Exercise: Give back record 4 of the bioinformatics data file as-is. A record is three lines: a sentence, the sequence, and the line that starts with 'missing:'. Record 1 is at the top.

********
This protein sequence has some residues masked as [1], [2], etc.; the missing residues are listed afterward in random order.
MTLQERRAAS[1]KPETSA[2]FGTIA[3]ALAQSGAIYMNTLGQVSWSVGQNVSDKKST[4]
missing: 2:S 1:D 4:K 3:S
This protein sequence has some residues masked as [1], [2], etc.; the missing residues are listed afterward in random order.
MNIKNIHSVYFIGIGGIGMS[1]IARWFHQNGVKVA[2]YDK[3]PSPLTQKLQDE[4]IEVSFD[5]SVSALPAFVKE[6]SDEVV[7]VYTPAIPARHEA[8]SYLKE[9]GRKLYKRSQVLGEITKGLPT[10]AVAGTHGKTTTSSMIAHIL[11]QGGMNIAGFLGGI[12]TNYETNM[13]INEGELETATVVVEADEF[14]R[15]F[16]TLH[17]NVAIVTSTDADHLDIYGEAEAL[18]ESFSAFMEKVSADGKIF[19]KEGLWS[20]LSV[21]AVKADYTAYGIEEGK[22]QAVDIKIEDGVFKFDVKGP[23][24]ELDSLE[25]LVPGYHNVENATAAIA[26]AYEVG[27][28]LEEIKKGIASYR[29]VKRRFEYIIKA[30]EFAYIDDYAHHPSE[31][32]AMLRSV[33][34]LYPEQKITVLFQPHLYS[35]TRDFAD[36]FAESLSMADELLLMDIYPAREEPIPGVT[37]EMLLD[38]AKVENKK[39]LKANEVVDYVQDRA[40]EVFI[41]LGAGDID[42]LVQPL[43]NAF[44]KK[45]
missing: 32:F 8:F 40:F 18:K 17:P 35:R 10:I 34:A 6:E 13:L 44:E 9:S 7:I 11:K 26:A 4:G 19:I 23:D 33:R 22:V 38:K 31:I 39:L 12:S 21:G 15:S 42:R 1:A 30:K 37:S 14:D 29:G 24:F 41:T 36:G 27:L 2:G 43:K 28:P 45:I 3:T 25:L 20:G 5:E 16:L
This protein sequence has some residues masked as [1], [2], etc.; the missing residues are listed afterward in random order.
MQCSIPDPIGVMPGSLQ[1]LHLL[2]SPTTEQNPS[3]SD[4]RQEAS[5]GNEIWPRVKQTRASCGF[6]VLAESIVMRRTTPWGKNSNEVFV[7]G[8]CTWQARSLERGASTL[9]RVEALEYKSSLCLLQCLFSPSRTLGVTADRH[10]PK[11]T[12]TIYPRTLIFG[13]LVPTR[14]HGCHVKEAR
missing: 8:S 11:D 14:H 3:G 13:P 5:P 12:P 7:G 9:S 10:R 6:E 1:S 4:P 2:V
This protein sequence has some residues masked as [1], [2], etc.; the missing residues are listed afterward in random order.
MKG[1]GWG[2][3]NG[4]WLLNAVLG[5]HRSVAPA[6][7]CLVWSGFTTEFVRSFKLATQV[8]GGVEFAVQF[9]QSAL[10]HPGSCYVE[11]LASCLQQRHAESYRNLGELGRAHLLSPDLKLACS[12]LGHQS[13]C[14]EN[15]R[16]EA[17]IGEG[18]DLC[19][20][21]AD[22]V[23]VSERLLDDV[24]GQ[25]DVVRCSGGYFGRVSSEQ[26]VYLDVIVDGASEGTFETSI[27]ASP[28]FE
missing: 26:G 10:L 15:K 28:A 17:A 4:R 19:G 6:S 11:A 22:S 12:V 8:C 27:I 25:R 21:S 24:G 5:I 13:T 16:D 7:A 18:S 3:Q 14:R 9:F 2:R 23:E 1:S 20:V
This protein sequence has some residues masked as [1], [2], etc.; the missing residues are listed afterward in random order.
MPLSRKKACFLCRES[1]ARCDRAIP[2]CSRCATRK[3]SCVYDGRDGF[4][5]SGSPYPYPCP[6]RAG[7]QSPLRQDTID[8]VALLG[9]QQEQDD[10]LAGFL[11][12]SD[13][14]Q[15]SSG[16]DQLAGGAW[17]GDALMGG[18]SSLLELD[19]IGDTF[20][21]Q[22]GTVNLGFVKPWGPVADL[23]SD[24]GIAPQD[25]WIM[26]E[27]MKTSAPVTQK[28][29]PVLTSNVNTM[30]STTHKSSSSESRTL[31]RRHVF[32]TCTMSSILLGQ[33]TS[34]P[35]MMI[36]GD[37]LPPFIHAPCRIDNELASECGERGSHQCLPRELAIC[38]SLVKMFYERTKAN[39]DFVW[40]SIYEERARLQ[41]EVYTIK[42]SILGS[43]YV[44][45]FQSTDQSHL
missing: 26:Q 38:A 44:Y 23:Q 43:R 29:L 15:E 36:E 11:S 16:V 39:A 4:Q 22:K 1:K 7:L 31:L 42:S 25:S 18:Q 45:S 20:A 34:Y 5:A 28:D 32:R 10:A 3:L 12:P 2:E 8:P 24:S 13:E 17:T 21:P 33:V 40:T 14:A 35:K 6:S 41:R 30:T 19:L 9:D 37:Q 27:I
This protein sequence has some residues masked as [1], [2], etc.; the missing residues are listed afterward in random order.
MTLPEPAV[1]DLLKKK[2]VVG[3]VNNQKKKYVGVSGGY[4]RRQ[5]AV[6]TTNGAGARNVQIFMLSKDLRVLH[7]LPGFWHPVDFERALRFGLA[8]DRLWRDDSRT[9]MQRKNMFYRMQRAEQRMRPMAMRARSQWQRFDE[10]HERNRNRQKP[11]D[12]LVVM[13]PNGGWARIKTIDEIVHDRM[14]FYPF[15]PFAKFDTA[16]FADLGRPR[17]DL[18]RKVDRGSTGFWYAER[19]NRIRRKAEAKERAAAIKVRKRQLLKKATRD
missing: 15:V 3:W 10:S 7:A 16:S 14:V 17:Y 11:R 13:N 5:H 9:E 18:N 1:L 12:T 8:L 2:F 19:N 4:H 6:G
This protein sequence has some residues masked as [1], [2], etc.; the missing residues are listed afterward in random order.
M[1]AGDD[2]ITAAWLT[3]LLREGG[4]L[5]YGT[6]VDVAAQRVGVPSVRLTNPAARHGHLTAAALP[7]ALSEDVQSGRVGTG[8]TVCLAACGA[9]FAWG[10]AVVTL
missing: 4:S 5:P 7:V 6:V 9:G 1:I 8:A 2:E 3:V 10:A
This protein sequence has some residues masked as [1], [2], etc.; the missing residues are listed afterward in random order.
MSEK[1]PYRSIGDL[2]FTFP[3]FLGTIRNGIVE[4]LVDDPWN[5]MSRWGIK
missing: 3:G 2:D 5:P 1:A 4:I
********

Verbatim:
This protein sequence has some residues masked as [1], [2], etc.; the missing residues are listed afterward in random order.
MKG[1]GWG[2][3]NG[4]WLLNAVLG[5]HRSVAPA[6][7]CLVWSGFTTEFVRSFKLATQV[8]GGVEFAVQF[9]QSAL[10]HPGSCYVE[11]LASCLQQRHAESYRNLGELGRAHLLSPDLKLACS[12]LGHQS[13]C[14]EN[15]R[16]EA[17]IGEG[18]DLC[19][20][21]AD[22]V[23]VSERLLDDV[24]GQ[25]DVVRCSGGYFGRVSSEQ[26]VYLDVIVDGASEGTFETSI[27]ASP[28]FE
missing: 26:G 10:L 15:K 28:A 17:A 4:R 19:G 6:S 11:A 22:S 12:V 8:C 27:I 25:R 21:S 24:G 5:I 13:T 16:D 7:A 18:S 3:Q 14:R 9:F 2:R 23:E 1:S 20:V